To people who says it is not about the robot and championship is a showcase, celebration or science fair, I have this to say. I have no problem with teams with varying capability at the championship. However qualifying round means just that. The best teams should qualify for elimination round. They should be alliance captains. Hence the number of teams and matches per team must allow this to happen. Otherwise, why have qualifying and elimination rounds. We can just all show up and play some friendly matches to showcase and celebrate. And to take it to the extreme, why even bother to keep score!
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Unread 04-30-2013, 12:48 PM
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Re: Championships: Competition vs. Inspiration

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Originally Posted by Ed Law View Post
To people who says it is not about the robot and championship is a showcase, celebration or science fair, I have this to say. I have no problem with teams with varying capability at the championship. However qualifying round means just that. The best teams should qualify for elimination round. They should be alliance captains. Hence the number of teams and matches per team must allow this to happen. Otherwise, why have qualifying and elimination rounds. We can just all show up and play some friendly matches to showcase and celebrate. And to take it to the extreme, why even bother to keep score!
This brings up an important point about the inspiration of competition. Yes, Worlds can be inspiring to all teams in and of itself. "Lower level" (however you'd like to define it) teams can learn a lot and be motivated to work harder and try more simply by attending.

But what about the teams that are already that inspired and worked their tails off to make the best robot they've ever made? Organizing a qualifying round that can't give them a fair shot can--and has, I heard to examples just this year--led to students on the verge of the "next level" becoming demotivated and uninspired. If you put all that work in and get hurt by the number of quals and your allies' caliber, is it any surprise that some students lose faith? Is more always better*, or is it such a stretch to see the uninspiring downsides?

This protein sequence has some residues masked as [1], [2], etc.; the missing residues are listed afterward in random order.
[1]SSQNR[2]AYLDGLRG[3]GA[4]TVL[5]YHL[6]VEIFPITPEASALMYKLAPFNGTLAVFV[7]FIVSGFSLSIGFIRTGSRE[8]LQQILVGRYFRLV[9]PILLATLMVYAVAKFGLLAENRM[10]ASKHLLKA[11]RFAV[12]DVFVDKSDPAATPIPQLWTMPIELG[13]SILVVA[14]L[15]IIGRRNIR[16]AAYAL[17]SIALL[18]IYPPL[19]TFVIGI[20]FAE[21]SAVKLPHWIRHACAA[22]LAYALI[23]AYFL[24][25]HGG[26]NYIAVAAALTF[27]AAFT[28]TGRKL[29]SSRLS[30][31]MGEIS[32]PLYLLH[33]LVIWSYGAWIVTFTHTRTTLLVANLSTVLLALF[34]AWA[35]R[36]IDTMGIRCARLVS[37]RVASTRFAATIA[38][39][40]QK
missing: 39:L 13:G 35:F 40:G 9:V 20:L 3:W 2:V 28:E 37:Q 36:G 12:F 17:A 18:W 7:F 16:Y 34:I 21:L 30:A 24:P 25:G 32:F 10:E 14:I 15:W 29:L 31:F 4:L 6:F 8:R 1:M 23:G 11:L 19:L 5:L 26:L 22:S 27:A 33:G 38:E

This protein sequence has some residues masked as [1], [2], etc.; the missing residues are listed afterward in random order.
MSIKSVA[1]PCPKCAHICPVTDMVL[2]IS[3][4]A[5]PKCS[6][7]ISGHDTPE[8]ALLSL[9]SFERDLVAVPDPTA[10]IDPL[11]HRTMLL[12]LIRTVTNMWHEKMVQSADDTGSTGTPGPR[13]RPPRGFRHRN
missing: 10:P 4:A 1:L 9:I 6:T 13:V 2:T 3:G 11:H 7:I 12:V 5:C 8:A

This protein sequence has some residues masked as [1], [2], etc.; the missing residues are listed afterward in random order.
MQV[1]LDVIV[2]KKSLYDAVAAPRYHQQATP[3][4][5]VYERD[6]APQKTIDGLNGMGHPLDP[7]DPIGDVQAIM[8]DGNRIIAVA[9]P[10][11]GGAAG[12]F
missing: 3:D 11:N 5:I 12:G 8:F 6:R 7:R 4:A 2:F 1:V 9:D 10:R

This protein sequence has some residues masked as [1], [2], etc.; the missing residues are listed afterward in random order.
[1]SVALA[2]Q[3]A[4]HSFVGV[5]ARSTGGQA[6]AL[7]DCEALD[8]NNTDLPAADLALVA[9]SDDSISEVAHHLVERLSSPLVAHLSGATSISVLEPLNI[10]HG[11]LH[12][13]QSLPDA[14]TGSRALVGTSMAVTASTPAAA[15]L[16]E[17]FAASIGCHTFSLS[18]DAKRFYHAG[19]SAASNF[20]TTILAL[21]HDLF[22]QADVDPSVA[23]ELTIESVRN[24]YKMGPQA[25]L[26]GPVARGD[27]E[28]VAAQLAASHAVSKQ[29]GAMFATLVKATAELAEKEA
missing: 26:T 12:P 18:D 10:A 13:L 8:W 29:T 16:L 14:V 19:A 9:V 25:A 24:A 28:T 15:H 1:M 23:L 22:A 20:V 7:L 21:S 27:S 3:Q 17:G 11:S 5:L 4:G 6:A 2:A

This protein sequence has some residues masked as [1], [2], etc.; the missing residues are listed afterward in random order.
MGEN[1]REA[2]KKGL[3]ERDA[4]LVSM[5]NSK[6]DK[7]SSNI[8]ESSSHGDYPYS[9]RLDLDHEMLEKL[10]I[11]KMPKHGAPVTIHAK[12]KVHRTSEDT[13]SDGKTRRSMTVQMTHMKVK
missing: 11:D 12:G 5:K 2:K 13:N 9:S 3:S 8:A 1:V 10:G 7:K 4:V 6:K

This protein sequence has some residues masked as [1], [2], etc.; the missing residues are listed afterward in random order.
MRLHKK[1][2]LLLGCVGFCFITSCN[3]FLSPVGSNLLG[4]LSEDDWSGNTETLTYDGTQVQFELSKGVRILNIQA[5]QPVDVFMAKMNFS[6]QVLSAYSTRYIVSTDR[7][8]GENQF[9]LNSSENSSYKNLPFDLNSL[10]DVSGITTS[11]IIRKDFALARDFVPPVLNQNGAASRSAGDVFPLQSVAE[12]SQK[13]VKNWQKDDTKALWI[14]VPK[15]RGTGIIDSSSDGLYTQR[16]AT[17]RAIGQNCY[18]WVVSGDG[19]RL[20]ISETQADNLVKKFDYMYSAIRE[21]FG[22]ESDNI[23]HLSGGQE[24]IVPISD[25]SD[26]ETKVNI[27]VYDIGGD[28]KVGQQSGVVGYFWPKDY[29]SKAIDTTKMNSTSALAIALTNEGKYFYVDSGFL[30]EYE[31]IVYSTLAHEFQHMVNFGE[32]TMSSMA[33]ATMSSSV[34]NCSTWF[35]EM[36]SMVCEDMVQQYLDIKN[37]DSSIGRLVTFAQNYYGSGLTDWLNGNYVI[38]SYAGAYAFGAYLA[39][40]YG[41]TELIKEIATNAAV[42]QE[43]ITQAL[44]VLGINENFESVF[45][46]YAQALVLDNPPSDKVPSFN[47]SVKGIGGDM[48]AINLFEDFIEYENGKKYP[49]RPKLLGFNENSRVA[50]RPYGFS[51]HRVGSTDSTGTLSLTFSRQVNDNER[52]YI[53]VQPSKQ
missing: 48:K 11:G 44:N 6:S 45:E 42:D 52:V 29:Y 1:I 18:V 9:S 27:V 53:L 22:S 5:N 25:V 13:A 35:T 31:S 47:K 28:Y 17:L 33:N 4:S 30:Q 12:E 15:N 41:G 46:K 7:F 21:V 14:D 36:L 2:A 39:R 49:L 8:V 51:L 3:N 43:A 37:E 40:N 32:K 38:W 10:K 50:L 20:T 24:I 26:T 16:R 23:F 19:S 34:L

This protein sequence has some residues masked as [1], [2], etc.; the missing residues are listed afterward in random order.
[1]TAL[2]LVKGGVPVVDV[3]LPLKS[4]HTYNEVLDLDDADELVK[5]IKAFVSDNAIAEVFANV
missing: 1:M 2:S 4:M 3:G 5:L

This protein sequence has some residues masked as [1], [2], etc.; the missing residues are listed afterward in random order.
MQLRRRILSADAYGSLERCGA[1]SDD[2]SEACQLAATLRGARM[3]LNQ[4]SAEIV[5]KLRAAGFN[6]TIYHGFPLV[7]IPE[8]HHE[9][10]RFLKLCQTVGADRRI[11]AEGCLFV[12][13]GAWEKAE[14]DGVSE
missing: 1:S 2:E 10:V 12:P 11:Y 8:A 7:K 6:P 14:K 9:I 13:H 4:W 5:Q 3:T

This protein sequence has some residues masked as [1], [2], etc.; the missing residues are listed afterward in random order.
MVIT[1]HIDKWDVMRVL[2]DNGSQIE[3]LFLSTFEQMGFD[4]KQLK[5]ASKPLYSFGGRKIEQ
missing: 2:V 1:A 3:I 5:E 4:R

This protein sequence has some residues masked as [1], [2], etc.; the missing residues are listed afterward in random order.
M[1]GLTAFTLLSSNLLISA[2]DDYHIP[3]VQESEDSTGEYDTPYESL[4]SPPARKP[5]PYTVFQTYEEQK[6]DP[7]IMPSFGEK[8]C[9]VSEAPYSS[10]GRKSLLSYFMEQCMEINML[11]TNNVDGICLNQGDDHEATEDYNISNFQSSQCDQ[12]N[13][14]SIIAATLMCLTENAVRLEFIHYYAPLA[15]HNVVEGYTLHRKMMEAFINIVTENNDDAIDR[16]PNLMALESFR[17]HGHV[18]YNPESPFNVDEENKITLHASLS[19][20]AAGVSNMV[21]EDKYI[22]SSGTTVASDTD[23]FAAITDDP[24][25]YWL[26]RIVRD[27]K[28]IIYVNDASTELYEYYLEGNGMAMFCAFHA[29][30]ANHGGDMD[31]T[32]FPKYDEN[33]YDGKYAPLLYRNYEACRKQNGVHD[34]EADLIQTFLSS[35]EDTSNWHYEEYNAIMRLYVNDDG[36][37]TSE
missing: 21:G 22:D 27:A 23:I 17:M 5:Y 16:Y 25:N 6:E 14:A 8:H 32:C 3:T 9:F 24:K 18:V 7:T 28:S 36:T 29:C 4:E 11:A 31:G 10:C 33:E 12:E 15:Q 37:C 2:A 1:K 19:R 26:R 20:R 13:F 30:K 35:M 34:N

*Note that I'm not saying 400 is necessarily too many or 8 is necessarily too few. (I happen to believe that's so, but I'm more concerned about the concept than the threshold.)
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Unread 04-30-2013, 12:58 PM
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Re: Championships: Competition vs. Inspiration

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Originally Posted by Oblarg View Post
Out of curiosity, how much experience do you have actually playing chess?
Relatively little. Enough to know that I don't particularly like it. It's hard to be enthusiastic about a game which the principal challenge is in out-computing the opponent.

I know enough people who are clearly better than I am at that kind of computation, and doubt my own ability and motivation to hone my skills to that level; competing against them is no fun, and the outcome is basically a foregone conclusion. By contrast, competing against fellow novices is a less banal undertaking, specifically because we don't know what we're doing and/or can't be bothered to try to play efficiently—and that kind of outlook virtually guarantees we'll never be any good at it, even if we have somewhat more fun.